Premenstrual Syndrome ("PMS") is an illusive disorder that is characterized by psychological and physical symptoms. It affects women 1 to 2 weeks before their menstrual cycle with symptoms including headaches, breast swelling and tenderness, insomnia, fatigue, nervousness, anxiety, irritability, depression, water retention and pain.
One cause of PMS is a hormone imbalance - excessive estrogen and inadequate progesterone levels. Low blood sugar (hypoglycemia) is also an important factor. In addition, fluid retention affects blood flow, reducing oxygen in the uterus, ovaries and brain.
PMS occurs commonly, and controversy abounds as to its proper treatment. Over the past two decades, large-scale clinical studies have linked PMS with deficiencies in various vitamins and minerals. Other studies, as the following suggests, have pinpointed specific vitamins and minerals in alleviating PMS symptoms.
Women who experience premenstrual symptoms usually have hypercalcemia, or calcium deficiency brought on by an increase of estrogen. Recent studies have confirmed that additional intake of calcium, a recommended 1,200 mg daily have significantly reduced the symptoms of PMS. As a group of women stated their symptoms reduced 48% with the calcium supplement compared to the 30% of women who took a placebo.1
A magnesium deficit in the red blood cells is also believed to be a contributing factor to PMS. Many nutritionists advocate increasing magnesium intake to relieve PMS symptoms because magnesium is an enzyme cofactor in calcium utilization and an important component of PMS treatment. A 3-month pilot study conducted in 2007 found that a 250 mg magnesium tablet significantly decreased PMS effects by one-third.2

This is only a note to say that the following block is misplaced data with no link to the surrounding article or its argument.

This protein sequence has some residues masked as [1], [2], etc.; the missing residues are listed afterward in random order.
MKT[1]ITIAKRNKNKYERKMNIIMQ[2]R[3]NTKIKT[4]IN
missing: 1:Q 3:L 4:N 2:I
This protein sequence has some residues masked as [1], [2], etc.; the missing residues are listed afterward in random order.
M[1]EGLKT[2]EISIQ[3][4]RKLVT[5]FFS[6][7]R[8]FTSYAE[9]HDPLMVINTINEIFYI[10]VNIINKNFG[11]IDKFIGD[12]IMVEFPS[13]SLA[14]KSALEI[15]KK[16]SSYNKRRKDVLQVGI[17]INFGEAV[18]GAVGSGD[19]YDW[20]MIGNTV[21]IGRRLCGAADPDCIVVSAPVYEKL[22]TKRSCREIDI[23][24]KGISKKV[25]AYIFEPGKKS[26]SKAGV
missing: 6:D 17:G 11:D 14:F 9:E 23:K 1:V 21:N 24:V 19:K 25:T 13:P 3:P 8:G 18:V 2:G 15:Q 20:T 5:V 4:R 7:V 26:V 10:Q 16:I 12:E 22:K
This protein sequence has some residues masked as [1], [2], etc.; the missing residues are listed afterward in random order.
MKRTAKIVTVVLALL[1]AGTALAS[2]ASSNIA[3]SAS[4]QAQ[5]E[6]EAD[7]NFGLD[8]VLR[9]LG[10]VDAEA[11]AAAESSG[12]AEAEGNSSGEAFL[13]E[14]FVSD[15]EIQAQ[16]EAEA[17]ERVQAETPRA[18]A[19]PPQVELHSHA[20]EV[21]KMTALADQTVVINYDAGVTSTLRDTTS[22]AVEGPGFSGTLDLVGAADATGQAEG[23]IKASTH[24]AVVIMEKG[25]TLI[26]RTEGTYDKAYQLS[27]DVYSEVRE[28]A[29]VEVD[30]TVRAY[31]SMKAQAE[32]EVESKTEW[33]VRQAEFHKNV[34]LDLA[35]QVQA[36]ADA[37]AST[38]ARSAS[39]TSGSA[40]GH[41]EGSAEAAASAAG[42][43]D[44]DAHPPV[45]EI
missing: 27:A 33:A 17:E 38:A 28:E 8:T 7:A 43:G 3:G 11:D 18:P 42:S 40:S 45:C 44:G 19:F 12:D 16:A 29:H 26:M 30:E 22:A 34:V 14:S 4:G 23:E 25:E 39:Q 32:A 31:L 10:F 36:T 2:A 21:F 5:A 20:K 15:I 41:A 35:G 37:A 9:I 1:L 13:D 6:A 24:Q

Daily intakes of B-6 can relieve PMS symptoms. A study compared the effects of vitamin B6 with the use of a placebo and results showed a significant decrease in symptoms of PMS.3 (It is recommended that only 100 mg of vitamin B-6 be taken daily for premenstrual symptoms as any dosage above 200 mg can cause adverse side affects ranging from nerve damage, to upset stomachs and headaches.) Researchers who conducted the study suggested that pyridoxine might improve PMS by influencing serotonin and dopamine synthesis the hypothalamus that affect moods and behavior. Pyridoxine is not the active form that the body can use as it needs magnesium to convert it to pyridoxal-5-phosphate.
Currently, doctors prescribe medications for certain symptoms of PMS such as Xanax, for the overall calming effect of PMS, and Prozac for depression and mood swings, common medications that are highly addictive. As a more cost efficient and safer way of reducing symptoms without the side effects of prescription drugs would be a calcium-magnesium supplement with vitamin B6.